Leçons des choses: from sweet potato to gnocchi

An excerpt from Paris to the Moon, by Adam Gopnik:

"A French school term that I have learned to love is leçons des choses, lessons from things. It refers to a whole field of study ... that traces civilization's progress from stuff to things. The wonderful posters in Deyrolle, which Martha and I love and have collected, were made for leçons des choses. They show the passage of coffee from the bean to the porcelain coffeepot, of wine from the vine and soil to the bottle, of sugar from the cane to the clafoutis. They always show the precise costume that the beans and grapes and stuff end up in: the château bottling, the painted coffeepot, the label on the jam jar. The Deyrolle posters simultaneously remind you that even the best things always have some stuff leaking out their edges -- a bit of the barnyard, a stain of soil -- and that even the worst stuff is really OK, because it can all be civilized into things" (p. 174).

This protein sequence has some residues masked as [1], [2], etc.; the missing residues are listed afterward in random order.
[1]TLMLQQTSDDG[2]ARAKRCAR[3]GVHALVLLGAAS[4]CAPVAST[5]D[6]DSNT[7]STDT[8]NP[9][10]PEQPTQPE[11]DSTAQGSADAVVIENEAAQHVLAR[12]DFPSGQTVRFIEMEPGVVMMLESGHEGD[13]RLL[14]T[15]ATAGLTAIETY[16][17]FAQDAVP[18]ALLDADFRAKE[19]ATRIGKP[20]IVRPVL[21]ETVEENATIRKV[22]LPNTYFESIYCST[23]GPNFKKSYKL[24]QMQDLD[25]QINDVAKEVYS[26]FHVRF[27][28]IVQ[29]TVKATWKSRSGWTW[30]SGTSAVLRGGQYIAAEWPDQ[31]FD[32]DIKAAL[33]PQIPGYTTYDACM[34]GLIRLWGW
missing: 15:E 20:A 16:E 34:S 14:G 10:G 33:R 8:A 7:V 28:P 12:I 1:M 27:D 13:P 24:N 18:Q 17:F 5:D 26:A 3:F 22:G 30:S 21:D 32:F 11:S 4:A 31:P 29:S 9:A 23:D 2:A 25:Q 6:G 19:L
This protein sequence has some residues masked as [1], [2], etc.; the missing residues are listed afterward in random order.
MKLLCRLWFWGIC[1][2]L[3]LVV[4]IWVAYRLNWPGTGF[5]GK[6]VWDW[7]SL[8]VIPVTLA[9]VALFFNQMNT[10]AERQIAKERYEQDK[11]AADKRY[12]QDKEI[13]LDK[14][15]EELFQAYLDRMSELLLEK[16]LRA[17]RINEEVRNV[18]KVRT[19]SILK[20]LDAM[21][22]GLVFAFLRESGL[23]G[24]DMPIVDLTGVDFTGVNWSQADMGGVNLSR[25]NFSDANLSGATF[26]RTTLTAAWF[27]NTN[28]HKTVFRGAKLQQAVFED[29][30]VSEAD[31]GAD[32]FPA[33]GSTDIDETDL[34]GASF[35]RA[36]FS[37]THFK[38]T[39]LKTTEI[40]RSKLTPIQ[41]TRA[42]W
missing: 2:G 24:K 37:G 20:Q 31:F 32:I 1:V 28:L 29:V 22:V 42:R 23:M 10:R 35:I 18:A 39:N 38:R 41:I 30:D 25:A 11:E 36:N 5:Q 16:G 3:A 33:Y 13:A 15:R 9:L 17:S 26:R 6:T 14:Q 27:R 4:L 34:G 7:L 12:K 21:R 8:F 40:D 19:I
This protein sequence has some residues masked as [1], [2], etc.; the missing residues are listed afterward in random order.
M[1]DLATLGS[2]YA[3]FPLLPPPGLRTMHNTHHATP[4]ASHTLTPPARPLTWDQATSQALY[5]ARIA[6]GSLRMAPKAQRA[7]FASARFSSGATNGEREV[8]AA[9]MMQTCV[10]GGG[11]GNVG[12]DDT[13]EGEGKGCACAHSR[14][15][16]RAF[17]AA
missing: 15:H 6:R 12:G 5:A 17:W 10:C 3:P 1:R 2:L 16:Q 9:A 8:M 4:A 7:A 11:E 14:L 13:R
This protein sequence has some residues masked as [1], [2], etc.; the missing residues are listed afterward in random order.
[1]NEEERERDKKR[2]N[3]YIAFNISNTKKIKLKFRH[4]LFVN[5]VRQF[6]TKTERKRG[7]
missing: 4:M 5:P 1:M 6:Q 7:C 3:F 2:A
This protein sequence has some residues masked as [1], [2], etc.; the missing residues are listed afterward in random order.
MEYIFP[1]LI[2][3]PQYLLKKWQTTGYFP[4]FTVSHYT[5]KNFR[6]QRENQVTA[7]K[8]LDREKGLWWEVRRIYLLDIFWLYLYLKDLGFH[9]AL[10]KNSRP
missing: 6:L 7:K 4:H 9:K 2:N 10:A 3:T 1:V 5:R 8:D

I first tasted homemade gnocchi when M. prepared this recipe for one of our book club potluck dinners. As is often the case, I can't seem to recall the book we discussed, but the sweet potato gnocchi apparently made a lasting impression.

Source: Adapted from a recipe posted on Epicurious and originally published in the December 2005 Bon Appétit.

Casual Baker Substitutions: Fresh dill for nutmeg, classic pesto for the proposed browned butter and sage treatment, and simple finger indentations for the more time-consuming fork tine markings.